1) Student will not lose out/miss out much on if miss the first week of class because teacher don't teach much in the first week.
> "THE student. . ." or "A student . . . " but not just "Student" in the singular. ("Students...." in the plural does not need an article.)
> The same for "teacher" -- "THE teacher" or "A teacher" in the singular, or "teachers" in the plural
> "Lose much" or "miss much" or "miss out on much"
- "On" can follow "miss out" but it cannot follow "lose"
- If "on" is used, it has to immediately follow "miss out" because "miss out on" is a single phrase. " . . .miss out much on . . ." is not comprehensible.
> You can't omit a subject in "if miss the first week." It must say "if YOU miss the first week" or "If HE misses the first week" or "if THEY miss the first week"
> "teacher don't" is completely unacceptable. If the subject is the third person singular ("teacher"), then the verb must be "doesn't"
- If the subject is "teachers" in the plural, then the verb "don't" is correct.
~ Students will not miss much if they miss the first week of class because teachers don't teach much the first week.
~ A student will not lose much if he misses the first week of class because the teacher doesn't teach much the first week.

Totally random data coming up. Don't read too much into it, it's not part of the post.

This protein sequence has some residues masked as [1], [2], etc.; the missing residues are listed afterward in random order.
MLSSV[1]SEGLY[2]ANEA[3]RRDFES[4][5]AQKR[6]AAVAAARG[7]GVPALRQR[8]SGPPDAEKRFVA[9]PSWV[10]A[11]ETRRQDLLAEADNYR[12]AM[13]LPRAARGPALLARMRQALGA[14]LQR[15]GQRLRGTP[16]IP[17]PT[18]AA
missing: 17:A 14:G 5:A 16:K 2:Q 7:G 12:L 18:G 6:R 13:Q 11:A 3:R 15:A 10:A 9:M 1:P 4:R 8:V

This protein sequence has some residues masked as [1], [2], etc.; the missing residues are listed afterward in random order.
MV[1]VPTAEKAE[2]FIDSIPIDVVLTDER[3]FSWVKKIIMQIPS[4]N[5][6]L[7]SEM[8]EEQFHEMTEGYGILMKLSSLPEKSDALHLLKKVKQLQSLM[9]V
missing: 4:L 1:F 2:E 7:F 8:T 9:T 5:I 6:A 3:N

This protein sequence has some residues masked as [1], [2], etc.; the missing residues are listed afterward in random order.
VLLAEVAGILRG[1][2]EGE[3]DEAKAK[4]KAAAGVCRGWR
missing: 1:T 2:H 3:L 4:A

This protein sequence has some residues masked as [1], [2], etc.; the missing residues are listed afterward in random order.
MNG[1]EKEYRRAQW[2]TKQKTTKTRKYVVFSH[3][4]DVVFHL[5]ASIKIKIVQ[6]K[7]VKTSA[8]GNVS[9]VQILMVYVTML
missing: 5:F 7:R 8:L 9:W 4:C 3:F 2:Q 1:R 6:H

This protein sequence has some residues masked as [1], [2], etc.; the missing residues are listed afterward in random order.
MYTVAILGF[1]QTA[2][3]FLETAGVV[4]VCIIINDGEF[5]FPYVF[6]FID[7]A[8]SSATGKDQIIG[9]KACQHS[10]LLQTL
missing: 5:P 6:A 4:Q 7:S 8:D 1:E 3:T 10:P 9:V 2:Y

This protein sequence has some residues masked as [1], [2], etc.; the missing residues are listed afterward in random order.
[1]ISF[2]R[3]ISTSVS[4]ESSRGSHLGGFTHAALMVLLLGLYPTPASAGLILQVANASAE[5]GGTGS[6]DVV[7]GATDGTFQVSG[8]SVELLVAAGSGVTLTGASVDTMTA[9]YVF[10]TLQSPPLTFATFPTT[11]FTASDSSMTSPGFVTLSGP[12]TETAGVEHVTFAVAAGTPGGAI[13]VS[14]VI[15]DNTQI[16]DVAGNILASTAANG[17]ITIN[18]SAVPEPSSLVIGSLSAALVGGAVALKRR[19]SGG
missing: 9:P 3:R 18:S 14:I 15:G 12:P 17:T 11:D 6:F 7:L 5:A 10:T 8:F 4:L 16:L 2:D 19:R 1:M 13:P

~ Students won't miss out on much by missing the first week of class because teachers don't teach much in the first week.
2) The flight attendant missed giving me my dinner.
This is all right. If you said this in conversation, everyone would understand you perfectly. But it is not really the best way to express the meaning.
"Missed" in this case means "skipped over," so it is the passenger who was missed. The way the sentence is written almost forces "missed" into the meaning of "not hitting her target" -- so it suggests that she spilled the dinner on you: "The flight attendant missed (when) giving me dinner -- and it landed on my shirt!"
On the other hand, a reasonable interpretation of the sentence as written is that the flight attendant was perfect in all her duties but this one, that she did everything right but skipped over just one thing:
"She gave me a pillow, she gave me a headset, she gave me a magazine -- but she missed giving me my dinner."
"The flight attendant missed me (skipped me) when she gave out the dinners."
"The flight attendant omitted to give me my dinner."
"The flight attendant didn't give me my dinner."
Student or Learner